When we start to think of the effects that this pandemic had on us, we tend to almost always prioritise what it’s doing to people with lost jobs, doomed businesses, people grappling with mental health issues and  how it’s affecting the economy and work culture. What’s common in all these? They’re all centered around adults. While there is plenty of content available online to understand and find out how to deal with the aforementioned issues, we are almost completely overlooking how this pandemic is affecting children.

With schools being shut and outdoor movement restricted, children around the world are losing precious time to build their social skills, experience academic success and build immunity by playing out in the open. Just like adults dealing with changes in lifestyle and working styles with work from home, children are also struggling with the new ways of learning with online classes and sessions.

We at Taal Inc. have always prioritised children’s learning and development needs and have a whole section dedicated to that called ‘Kids In Rhythm’. Sessions specifically meant to build awareness of the importance of rhythm and arts based interventions in a child’s life to inculcate life skills in them through fun and experiential ways.

As we eagerly wait to be able to do these fun and lively sessions with children in the post covid world to help them cope with the after effects of the pandemic, we came up with some fun activities for them to try at home and let their creativity and imagination blossom.

To begin with, here’s a lovely story about rhythm, hope and healing for the parents to narrate to children or for them to read on their own

The First Djembe by Shruti Pillai

A long, long time ago when there were no mobile phones and computers, and certainly before Levi’s jeans and Nike shoes, there was a village where people wore only animal skin for clothes, lived in little huts and had cattle at home for meat, milk and eggs. There was one man in this village who lived in the corner hut which faced a big and beautiful Lenke tree. He lived with his beautiful wife and his new baby son and had three cows, two goats and eight chickens in a barn.

The one sorrow in this man’s life was that his baby son was sick. He had a weak heart and the village doctor had done everything he could, but the baby wouldn’t get better. Still hopeful, he continued to take care of his son.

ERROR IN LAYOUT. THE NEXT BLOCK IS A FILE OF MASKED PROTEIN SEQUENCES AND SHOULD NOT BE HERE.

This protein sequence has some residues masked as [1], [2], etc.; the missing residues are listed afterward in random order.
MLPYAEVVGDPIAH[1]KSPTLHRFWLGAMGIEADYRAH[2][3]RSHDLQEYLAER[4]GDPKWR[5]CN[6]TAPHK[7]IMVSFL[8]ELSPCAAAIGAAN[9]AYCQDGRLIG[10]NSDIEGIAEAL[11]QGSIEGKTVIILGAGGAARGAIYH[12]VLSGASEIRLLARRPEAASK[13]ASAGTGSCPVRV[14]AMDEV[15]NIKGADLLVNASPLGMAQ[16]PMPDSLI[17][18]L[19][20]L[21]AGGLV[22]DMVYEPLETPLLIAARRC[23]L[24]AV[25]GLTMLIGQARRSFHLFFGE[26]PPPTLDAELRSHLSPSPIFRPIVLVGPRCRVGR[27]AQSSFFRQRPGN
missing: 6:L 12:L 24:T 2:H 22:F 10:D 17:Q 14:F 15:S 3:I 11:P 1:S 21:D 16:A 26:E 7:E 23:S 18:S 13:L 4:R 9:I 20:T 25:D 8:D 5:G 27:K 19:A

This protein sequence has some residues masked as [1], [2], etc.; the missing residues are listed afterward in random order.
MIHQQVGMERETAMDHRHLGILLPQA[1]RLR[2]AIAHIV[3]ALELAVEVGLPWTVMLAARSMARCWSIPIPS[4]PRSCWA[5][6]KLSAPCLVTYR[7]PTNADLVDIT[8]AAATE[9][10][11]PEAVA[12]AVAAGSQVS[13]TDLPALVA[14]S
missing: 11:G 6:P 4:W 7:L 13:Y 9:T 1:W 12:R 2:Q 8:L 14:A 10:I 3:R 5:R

One night, the man’s father came into his dream. He was surprised and told his father that this was a difficult time for him and that he missed him. The father told him that the answer to his son’s illness lies in the tree outside his hut. He told him to look for a heartbeat in the tree. Just then, he was woken up by the scary sound of thunder, followed by a loud thud. The man went outside to find that lightning had struck the tree and it had fallen down. Worried, he wondered how he could possibly find a heartbeat in a fallen tree!

The next morning, the man went up to the tree’s wood and started to try different things. He broke off two branches and tapped them together in several different ways. No. It didn’t sound like a heartbeat. He got a thicker branch, hollowed it out and blew air through it. It made a sweet sound, but still nothing like a heartbeat. He took the largest part of the tree’s trunk, hollowed it and struck it. He was getting closer. But not quite there yet. He wanted a deeper sound. The man saw a piece of his wife’s old dress lying around. This dress was made of goatskin and he had an idea. With a piece of rope he tied the goatskin tightly around the top of the hollow wood and then struck it with his strong hand. Boom. This was the heartbeat he had been looking for.

Delighted, he went to his son and played this wooden heart beat for him, again and again, and before you know it, the rhythm of the drum strengthened the baby’s heart. He was nursed back to health and the boy grew up playing this instrument that they now call the djembe.

To follow up with this beautiful story, here are a few ways to engage children in creative and fun exercises:

Paint the story:

Give them some paints and a canvas and lots of creative freedom to paint the first djembe story in their own unique ways.

Find the heartbeat:

Let their inner rhythm take them on this unique sound exploration and find  everything that sounds close to a heartbeat in any way.

Make their own story:

By giving them just the main plot and characters of the first djembe story (Father, Son, A village, First djembe) ask them to weave their own story around it.

Learn to play the djembe:

There’s no better way to connect deeply with this story, the healing power of the djembe and their own inner rhythm than by learning to play the djembe.Grab a Djembe for Kids from our ongoing flash sale and register for online djembe classes for them to experience the djembe in the best way possible.

Organise a Kids In Rhythm session:

Last but not the least, to help them experience group rhythm and connect, learn and grow using djembe and expressive arts as the medium, make sure to connect with us to have a Kids In Rhythm session facilitated by our experts at their schools or gatherings.

Children are closest humans to the universal rhythm as they are a true personification of the Flow state and nothing should stop that flow of creativity, joy and expression, not even a pandemic. We hope you try these activities with children at home and we’re sure that these Interactive art sessions for kids will make their creativity soar and imagination fly.

Until We Meet Again:
-Aman Joshi
Taal Inc. Drum Circle Facilitator.